The Karavanke

On Wednesday last week, before the snow made a(nother) re-appearance, and for the first time this year, I walked one of my favourite paths in the Karavanke mountain range. Radovljica, where I live, is ideally situated for lovers of hiking since it is surrounded by the Karavanke to the north and the Julian Alps to the south – so we are spoilt for choice!

The Shepherd’s Trail (Pastirska pot) begins in the Draga Valley (689m), which is reached via the village of Begunje na Gorenjskem. The path then climbs steeply up, crossing a stream in several places and with one short section of climbing, to the Preval pasture and mountain hut Koča na planini Preval-a (1311m). From here there are a number of choices of route onwards – the Shepherd’s Trail follows the mountain road uphill until it meets another path (cez Roža) which traverses the slopes of Begunščica, passing the Roža brook, until finally reaching the Roblek Mountain hut – Koča na Robleku (1657m). The path is narrow and in places somewhat exposed in a few places when crosses gulleys, but otherwise presents no problems; but a good hiking boots and a pair of walking poles are needed. What I particularly like about this path is that a) its circular, b) the views when crossing Roža are fantastic and c) I seldom meet many other hikers (perhaps I should keep quiet about this path so it stays that way!).

At 2060m, Begunščica is the 2nd highest mountain in the chain that forms part of the Karavanke. The Karavanke form a natural border between Slovenia and Austria and are 120km in length. Most hikers visiting Slovenia tend to head for the more Julian Alps, particularly the area around the 7 Triglav Lakes valley, and Triglav itself, Slovenia’s highest mountain. The Karavanke are in general less known and therefore less walked than the Julian Alps, which for me is an added bonus. There are numerous mountain huts and because they are often lower and more easily accessible, there is a wide choice of day walks or walks that can be combined to make a longer trip. Many parts of the Karavanke remain untouched and are free from commercialism – no huge ski resorts, no main roads and therefore no crowds.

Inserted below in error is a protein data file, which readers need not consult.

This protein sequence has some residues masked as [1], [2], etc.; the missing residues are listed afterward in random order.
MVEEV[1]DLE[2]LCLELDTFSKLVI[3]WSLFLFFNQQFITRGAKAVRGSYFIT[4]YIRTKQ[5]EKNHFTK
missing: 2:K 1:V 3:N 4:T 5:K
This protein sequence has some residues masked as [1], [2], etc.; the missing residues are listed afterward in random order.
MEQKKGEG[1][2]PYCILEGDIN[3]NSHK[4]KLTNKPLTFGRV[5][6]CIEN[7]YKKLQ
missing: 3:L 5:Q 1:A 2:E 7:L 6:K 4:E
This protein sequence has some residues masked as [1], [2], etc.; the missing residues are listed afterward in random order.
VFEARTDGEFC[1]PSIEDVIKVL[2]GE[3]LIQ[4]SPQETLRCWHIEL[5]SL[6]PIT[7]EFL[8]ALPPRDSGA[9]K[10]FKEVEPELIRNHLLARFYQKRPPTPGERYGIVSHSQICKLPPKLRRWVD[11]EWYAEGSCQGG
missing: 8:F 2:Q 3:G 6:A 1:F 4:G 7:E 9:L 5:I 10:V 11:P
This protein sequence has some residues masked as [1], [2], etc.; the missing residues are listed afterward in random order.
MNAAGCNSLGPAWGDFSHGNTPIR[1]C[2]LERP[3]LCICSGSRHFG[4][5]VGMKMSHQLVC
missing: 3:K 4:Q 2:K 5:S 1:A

Before I moved to Slovenia, when I was just visiting for holidays, I bought myself a copy of the Cicerone book ‘The Julian Alps of Slovenia’. Now I’m pleased to say they have just launched a new book ‘Walking in Slovenia – The Karavanke’. I’ve walked many of the routes in the book but there are a few that I haven’t and so they have been added to the ‘To Do’ list and no doubt I’ll be writing about them some time in the not too distant future, when the sun puts its hat back on! – http://www.cicerone.co.uk/search/?keyword=slovenia&submit.x=0&submit.y=0

The highest mountain in the Karavanke is Stol (2236m) and I’m fortunate enough to be able to see it every morning when I wake up and look out of my bedroom window. Stol is definitely up there too on my list of favourite walks, so as soon as the snow completely melts you can be sure I’ll be up there too. The route to Stol, both from the Slovene and Austrian side, is also described in the book.